Printer Friendly

Pharmacological studies on the sedative and hypnotic effect of salidroside from the Chinese medicinal plant Rhodiola sachalinensis.


This is the preliminary study of sedative and hypnotic activity of salidroside (a major component of Rhodiola sachalinensis) in mice by using synergism with pentobarbital as an index for the hypnotic effect. Loss of the righting reflex was used to determine the start of sleep. Sleep latency and sleeping time were evaluated in this experiment. The results showed that salidroside could obviously shorten the sleep latency and prolong the sleeping time of mice produced by pentobarbital sodium (55 mg/kg, i.p.). Salidroside produces significant sedative-hypnotic effect. The dose-effect relationship is remarkable.

[c] 2006 Elsevier GmbH. All rights reserved.

Keywords: Salidroside; Sedative-hypnotic activity


Salidroside ((4-hydroxy-phenethyl)-[beta]-D-glucopyranoside (Fig. 1), [C.sub.14][H.sub.20][O.sub.7]: 300.30) isolated from Rhodiola sachalinensis A. Bor. (Hongjingtian in Chinese) is one of the most popular traditional Chinese medicines. This herb has a reputation for stimulating the nervous system, decreasing depression, enhancing work performance, resisting anoxia, microwave radiation, eliminating fatigue, preventing high altitude sickness and improving sleep, etc. (Stancheva and Mosharrof, 1987; Ming et al., 1988). As a drug of "source of adaptation to environment" in Chinese traditional medicine, it has been used in such special posts as diver, astronaut, pilot and mountaineer to enhance the body's ability to survive in adverse environments (Ming, 1986; Xu et a I., 1998). Furthermore, its' effect on extending human life was also found. The major active constituent of this medicinal herb is salidroside (Li and Chen, 2001). The purpose of this study, therefore, was to confirm that salidroside can improve sleep and possess sedative and hypnotic action.

Materials and methods


Diazepam (DZP, 2.0 mg/kg, Sigma) was used as the standard hypnotic drug. Salidroside (purity 99%) was purchased from Tianjin jianfeng Natural Product R & D Co., Ltd. (Tianjin Jianfeng, Tianjin, China). It was dissolved in water for injection before used.


Male adult ICR mice weighing 20-22g (experimental animal center of Heilongjiang University of Chinese Medicine, Harbin, China) were used in this study. Each mouse was used only for one experiment. All animals were housed in acrylfiber cages (440 x 270 x 178 mm, 12-15 per cage) at an airconditioned, sound-attennuated room with controlled temperature (24[+ or -]2[degrees]C) and humidity (55[+ or -]15%). This room was kept on a 12:12-h light-dark cycle (lights on at 7:00 h am, 50-120 lx). The animals were allowed free access to food (standard laboratory animal food) and water except during the experiments and acclimated 7 days before they were used (Zhao et al., 2004). All animal experiments used in this study were conducted in accordance with the European Community guidelines for the use of experimental animals and approved by the Animal Care Committee of Heilongjiang University of Chinese Medicine.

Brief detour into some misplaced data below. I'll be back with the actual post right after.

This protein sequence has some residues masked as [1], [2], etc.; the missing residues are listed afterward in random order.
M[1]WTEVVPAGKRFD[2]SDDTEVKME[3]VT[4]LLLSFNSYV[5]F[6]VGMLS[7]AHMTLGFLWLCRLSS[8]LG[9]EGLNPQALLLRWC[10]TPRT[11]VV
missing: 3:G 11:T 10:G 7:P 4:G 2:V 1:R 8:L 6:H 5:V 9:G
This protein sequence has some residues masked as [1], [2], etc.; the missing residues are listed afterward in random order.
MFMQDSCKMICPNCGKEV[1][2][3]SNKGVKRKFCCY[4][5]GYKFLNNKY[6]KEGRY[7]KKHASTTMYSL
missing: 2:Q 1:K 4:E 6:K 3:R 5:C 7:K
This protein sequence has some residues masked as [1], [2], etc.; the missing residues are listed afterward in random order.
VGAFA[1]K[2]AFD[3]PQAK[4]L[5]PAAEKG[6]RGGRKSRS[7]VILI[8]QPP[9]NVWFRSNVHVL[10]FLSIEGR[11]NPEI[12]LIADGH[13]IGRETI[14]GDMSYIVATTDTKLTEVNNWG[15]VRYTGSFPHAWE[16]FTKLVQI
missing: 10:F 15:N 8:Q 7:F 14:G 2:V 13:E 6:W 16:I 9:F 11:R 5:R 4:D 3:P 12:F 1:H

Evaluation of sleep latency and sleeping time

It is suggested that the righting reflex is a useful method in assessing whether or not the animals are 'asleep' (Enginar et al., 1991; Matsumoto et al., 1996). Observers were blind to the drug treatment. Following the pentobarbital injection, index of hypnotic effect were recorded. The index were recorded as follows: Time elapsed between the administrations of pentobarbital until loss of righting reflex was recorded as the sleep latency, while the time from the loss to its recovery was considered as the sleeping time (Erden et al., 2001).

Experimental procedure

Experiment 1: effects of different dose of pentobarbital sodium on sleeping time of mice

The method of pentobarbital induced sleeping in mice is a classic pharmacological experiment on screening of sedative and hypnotic drugs. The differential dose of pentobarbital can effect experimental result significantly. Through this experiment, we can determine a best dose of pentobarbital sodium on sleeping time of mice. The experiments were carried out from 11:00 to 15:00 h in a quiet room in which the temperature was maintained at 22[+ or -]24[degrees]C. Mice were grouped of ten each. They were treated as follows: group 1, 2, 3, 4 and 5 received the pentobarbital (dose 40, 45, 50, 55, 60 mg/kg, i.p.). Sleeping time of mice were recorded.

Experiment 2: effects of drug on the sleep latency and duration of sleep in pentobarbital sodium treated mice

The experiments were carried out from 11:00 to 15:00h in a quiet room in which the temperature was maintained at 22[+ or -]24[degrees]C. Mice were grouped of ten each. They were treated as follows: Croup 1 received water for injection as the control, groups 2 received diazepam (2.0mg/kg, i.p.), 3, 4, 5, 6, 7 and 8 received the salidroside (dose 25, 50, 100, 200, 400, 800 mg/kg, i.p.). Animals were administered with pentobarbital sodium (55 mg/kg i.p.) 40min later and index of hypnotic effect were recorded. The mice were placed on a warm table during sleeping time. No animal was tested more than once (Erden et al., 1997).

Data analysis and statistics

All values obtained are represented as mean [+ or -]SEM. Data were analyzed by one-way analysis of variance (ANOVA) or two-way ANOVA followed by Student-Newman-Keuls test for multiple comparisons. Student's t-test was used to evaluate the difference between two groups at the same time. Differences with p < 0.05 were considered statistically significant.


Effects of different dose of pentobarbital sodium on sleeping time of mice

In this experiment, we investigated the effect of the five differential doses of pentobarbital sodium on sleeping time in mice. We found that the coefficient of variation (CV) of the suprathreshold dose is smaller than the threshold dose significantly (Table 1). Both the sleeping time and the CV were considered, we applied the suprathreshold dose of 55 mg/kg as the experimental dose.

Effects of drug on the sleep latency and duration of sleep in pentobarbital treated mice